Windsurf|Issue 395 - May 2020

We asked leading figures in the windsurf industry to give their thoughts on the next decade, covering everything from cost, competition, accessibility and most importantly, their vision for the next 10 years. Candid, controversial and unplugged – here are their informed opinions about our sport’s future!
Robby Naish, Roberto Ricci, Craig Gertenbach, Werner Gnigler, David Ezzy, Monty Spindler

Robby Naish in his office! PHOTO Aerial Video Maui.

Robby ripping at Ho’okipa. PHOTO Fish Bowl Diaries.


I can honestly say that I have never really had a “vision” for the company beyond a couple of years…. about the time that we tie things up commercially with a product line. We are an organic machine that moves and adapts with the wind and tides and trends. I certainly hope to be around in ten years continuing to develop great product for the sports that we love. I am optimistic about windsurfing over the next decade. For Naish there is a lot of room for growth on the windsurfing side of things. I love the sport, and hope to stay active both on the water myself and through the Naish brand. At the moment we are investing in windsurfing and will see where that takes us.

Windsurfing is what it is. I think we’re there with the equipment. It is as accessible as ever, and as high performance as ever on the opposite side of the spectrum. We have great light wind gear now, especially with foiling added to the mix. It is always going to be pretty exclusive due to the costs and time needed to really get “good’…. but that’s ok. It does not have to be for everyone.

I am not really in a position to comment on the pro tour. I think that the level is amazing, in both the men’s and women’s fleets. It is just a matter of gaining enough of a following to justify sponsors putting money into it. The PWA has a pretty small footprint these days, compared to decades past. We had much more prize money on the tour thirty years ago than they do now… which is a shame. But it is a reflection of the size of windsurfing as a sport and the industry. I think the PWA is doing the best they can do with the resources that they have…. a great job in fact. You’ll have to wait and see if there are many major development changes. Things never stay the same, though I am not really foreseeing “major changes” any time soon. Usually when I say that though, something really big happens… We need to make the sport more attractive and more accessible to younger people. To make it cheaper we could go direct to the consumer, but cutting out the distributor / dealer in a sport like windsurfing has equal and opposite negative consequences. They are what feeds the customers interest, gets people into the sport through windsurfing schools and do after sales service etc. etc.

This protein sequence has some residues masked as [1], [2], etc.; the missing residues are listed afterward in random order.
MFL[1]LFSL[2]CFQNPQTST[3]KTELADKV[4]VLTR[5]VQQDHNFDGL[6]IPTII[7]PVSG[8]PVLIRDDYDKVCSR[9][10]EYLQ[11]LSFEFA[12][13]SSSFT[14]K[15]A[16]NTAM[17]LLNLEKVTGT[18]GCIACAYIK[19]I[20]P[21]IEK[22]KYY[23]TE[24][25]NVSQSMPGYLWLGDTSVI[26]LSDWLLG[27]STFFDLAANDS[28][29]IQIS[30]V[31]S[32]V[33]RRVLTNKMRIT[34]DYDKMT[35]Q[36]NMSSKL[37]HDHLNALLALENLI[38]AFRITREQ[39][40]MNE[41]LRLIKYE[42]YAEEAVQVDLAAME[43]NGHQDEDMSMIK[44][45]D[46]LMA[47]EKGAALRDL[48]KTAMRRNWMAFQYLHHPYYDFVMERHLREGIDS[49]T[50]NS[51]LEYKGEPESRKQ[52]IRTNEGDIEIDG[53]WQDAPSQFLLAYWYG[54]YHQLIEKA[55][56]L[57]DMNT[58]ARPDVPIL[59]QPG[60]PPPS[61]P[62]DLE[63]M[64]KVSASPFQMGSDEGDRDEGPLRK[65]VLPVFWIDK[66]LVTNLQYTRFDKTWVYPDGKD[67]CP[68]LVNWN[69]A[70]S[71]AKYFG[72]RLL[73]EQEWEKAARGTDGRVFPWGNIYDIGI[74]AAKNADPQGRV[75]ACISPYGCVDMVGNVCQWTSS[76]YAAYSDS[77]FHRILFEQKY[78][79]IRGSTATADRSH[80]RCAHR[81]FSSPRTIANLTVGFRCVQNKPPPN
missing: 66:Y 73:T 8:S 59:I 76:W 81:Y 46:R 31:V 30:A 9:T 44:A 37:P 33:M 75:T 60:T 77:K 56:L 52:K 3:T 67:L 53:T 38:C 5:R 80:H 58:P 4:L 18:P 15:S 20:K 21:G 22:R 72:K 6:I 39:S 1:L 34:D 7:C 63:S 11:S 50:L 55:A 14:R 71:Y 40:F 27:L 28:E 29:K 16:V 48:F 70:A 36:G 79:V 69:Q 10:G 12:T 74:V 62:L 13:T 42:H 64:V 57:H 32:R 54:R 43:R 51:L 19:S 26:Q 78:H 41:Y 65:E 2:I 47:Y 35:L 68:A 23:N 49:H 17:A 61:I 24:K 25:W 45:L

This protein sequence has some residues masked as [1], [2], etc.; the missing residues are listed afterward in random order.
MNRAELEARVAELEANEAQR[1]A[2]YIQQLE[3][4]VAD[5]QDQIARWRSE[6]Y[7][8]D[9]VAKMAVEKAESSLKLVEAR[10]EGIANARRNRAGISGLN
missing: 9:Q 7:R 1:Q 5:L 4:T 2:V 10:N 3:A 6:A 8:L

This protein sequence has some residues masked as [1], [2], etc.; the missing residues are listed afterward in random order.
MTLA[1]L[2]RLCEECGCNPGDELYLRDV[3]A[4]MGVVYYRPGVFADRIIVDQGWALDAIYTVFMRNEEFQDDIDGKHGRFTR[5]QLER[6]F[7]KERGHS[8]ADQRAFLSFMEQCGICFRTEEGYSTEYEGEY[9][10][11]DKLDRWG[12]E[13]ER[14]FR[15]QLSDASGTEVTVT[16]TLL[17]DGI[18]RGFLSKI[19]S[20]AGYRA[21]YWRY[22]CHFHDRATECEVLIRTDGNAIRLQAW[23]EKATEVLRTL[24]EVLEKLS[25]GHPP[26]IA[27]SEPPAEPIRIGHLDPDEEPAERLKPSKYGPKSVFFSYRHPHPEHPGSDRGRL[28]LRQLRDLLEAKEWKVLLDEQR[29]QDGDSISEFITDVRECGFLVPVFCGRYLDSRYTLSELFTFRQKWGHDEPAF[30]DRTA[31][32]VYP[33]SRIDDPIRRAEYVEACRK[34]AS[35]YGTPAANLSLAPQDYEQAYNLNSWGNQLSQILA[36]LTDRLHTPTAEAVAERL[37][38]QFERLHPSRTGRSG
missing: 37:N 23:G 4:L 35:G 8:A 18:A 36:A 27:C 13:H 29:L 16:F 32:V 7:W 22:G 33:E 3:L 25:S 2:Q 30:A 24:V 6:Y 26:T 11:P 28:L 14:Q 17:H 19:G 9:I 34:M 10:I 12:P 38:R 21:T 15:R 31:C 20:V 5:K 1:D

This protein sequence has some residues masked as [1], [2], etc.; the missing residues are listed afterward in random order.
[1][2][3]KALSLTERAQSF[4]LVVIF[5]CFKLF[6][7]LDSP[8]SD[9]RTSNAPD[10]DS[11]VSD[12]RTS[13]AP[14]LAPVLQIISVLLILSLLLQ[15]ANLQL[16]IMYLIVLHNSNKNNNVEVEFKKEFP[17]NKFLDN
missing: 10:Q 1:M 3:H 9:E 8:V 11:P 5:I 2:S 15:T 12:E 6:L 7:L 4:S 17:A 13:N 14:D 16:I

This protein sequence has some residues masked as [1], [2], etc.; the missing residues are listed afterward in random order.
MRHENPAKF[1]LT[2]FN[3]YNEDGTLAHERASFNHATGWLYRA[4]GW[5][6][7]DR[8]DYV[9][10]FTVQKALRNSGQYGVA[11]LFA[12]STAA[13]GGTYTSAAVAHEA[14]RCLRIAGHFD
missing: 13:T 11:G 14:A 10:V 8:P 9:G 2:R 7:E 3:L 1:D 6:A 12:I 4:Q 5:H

I really want to see Naish become a real player in windsurfing again. I do not need it to be the biggest, but we have been too under the radar for a while. My roots and heart are in the sport, and though I do many other sports as well and have grown the Naish brand around those other activities, I still love windsurfing. Naish certainly does not live and die from windsurfing…. it is a very small percentage of our global sales. The desire to grow that aspect of Naish is less economical than it is a matter of personal pride. Small and exclusive is cool… but we are a bit TOO exclusive in windsurfing at the moment. Is the next decade an exciting time for windsurfing? I think so!

Graham Ezzy slicing off the top. PHOTO Si Crowther.